Guide to Economic Data datasources 2-7-2006

Guide to Economic Data datasources 2-7-2006 - LIR 832 DATA...

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Unformatted text preview: LIR 832 DATA SOURCES G UIDE TO E CONOMIC D ATA S OURCES ON THE I NTERNET The hows and wheres of economic data on the web This guide is designed to familiarize students with important sources of data on the internet. This guide covers three topics for the United States: city/region data, industry data, and data on occupations. While far from an exhaustive look at economic data available to the public on the labor market, it is designed to act as a guide to finding – and using – the data made readily available by federal and state governments. OVERVIEW: PRIMARY SOURCES The Bureau of Labor Statistics , or BLS, ( www.bls.gov ) contains an overwhelming amount of data on the labor market, ranging from compensation and unemployment, to workplace safety and job descriptions. The U.S. Census Bureau ( www.census.gov ) contains a wealth of demographic information about any locale, as detailed data is available about even the smallest of cities. In addition to demographics, the Census also presents a vast amount of economic data (listed under the “Business” section on the Census home page). This includes the very powerful (and recommended) “Economic Census” series (more on this later). The Bureau of Economic Analysis , or BEA, ( www.bea.gov ) does not have a lot of information on labor markets, however it is the government’s home for economic data of all kinds, ranging from the GDP of individual areas and industries to information on international trade. The Department of Labor has developed a web service that allows you to explore the job descriptions of different occupation. This service, named ONET (http://online.onetcenter.org/), does not have much in terms of economic data, but the job descriptions used there may help you in this project or down the line… As students at Michigan State University, you have access to top-of-the-line academic research journals and databases through the MSU Libraries. For labor economics, I recommend using EconLit . You can find this by selecting “Indexes” and looking under the “E” at http://er.lib.msu.edu/ . State governments often run their own version of the BLS – often named the state “office of labor market information” (the front page of Michigan’s is below). While some of the data will merely be re-packaged information drawn from the BLS tables, you can often find some very detailed (i.e., local) information on a state’s industries, occupations, or areas. To find your state’s office of LMI, go to: http://www.ows.doleta.gov/map.asp. Other Sites: http://www.fedstats.com http://www.econdata.net/ http://www.whitehouse.gov/fsbr/esbr.html http://www.economy.com/dismal/ http://www.economagic.com/ http://www.cbo.gov/ CITY/REGION ANALYSIS TERMS Metropolitan Statistical Area (MSA): The general concept of a Metropolitan Statistical Area is that of an area containing a recognized population nucleus and adjacent communities that have a high degree of integration with that nucleus and at least one...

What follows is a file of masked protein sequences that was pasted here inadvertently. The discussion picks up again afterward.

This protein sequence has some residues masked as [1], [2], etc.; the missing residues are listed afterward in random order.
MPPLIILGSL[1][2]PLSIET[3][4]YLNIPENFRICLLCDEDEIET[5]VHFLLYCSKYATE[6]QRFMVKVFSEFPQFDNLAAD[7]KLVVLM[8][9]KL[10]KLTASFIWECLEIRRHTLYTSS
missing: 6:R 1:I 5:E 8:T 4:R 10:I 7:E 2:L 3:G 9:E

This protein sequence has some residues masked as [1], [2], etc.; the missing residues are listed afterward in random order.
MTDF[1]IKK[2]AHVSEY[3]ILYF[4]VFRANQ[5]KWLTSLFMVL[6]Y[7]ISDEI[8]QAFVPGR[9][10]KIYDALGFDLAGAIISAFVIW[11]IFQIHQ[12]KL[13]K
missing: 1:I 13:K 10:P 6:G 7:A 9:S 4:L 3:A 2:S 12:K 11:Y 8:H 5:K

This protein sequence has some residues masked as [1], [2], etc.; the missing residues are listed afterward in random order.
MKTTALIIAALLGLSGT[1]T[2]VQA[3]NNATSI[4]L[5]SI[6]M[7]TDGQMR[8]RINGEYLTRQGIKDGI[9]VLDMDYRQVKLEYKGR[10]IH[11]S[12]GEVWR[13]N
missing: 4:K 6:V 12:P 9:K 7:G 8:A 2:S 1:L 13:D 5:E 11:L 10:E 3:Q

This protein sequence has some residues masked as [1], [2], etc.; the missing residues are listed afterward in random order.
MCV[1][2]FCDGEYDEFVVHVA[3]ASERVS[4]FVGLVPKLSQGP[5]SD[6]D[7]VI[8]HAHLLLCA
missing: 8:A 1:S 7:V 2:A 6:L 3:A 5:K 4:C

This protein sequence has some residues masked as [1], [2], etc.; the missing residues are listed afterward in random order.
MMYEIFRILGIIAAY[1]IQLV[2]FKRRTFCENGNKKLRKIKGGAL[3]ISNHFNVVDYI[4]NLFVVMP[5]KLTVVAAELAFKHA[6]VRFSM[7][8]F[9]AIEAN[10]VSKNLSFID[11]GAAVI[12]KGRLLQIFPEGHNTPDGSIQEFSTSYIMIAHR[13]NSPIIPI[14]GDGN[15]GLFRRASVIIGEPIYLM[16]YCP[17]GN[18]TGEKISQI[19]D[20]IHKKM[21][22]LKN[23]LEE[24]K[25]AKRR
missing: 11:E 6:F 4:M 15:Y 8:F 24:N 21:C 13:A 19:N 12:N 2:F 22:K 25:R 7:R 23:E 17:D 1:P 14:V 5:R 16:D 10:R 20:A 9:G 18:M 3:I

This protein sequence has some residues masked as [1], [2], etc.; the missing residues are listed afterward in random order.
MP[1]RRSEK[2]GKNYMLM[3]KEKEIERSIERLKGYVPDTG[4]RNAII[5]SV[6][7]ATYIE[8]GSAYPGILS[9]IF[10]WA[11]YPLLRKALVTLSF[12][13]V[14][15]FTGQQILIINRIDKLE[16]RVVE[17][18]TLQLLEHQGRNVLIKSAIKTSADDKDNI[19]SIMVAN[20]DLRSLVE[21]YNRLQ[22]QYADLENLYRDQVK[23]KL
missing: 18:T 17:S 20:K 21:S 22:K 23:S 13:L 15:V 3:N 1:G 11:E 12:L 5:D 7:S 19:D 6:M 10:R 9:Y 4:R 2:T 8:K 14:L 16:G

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Guide to Economic Data datasources 2-7-2006 - LIR 832 DATA...

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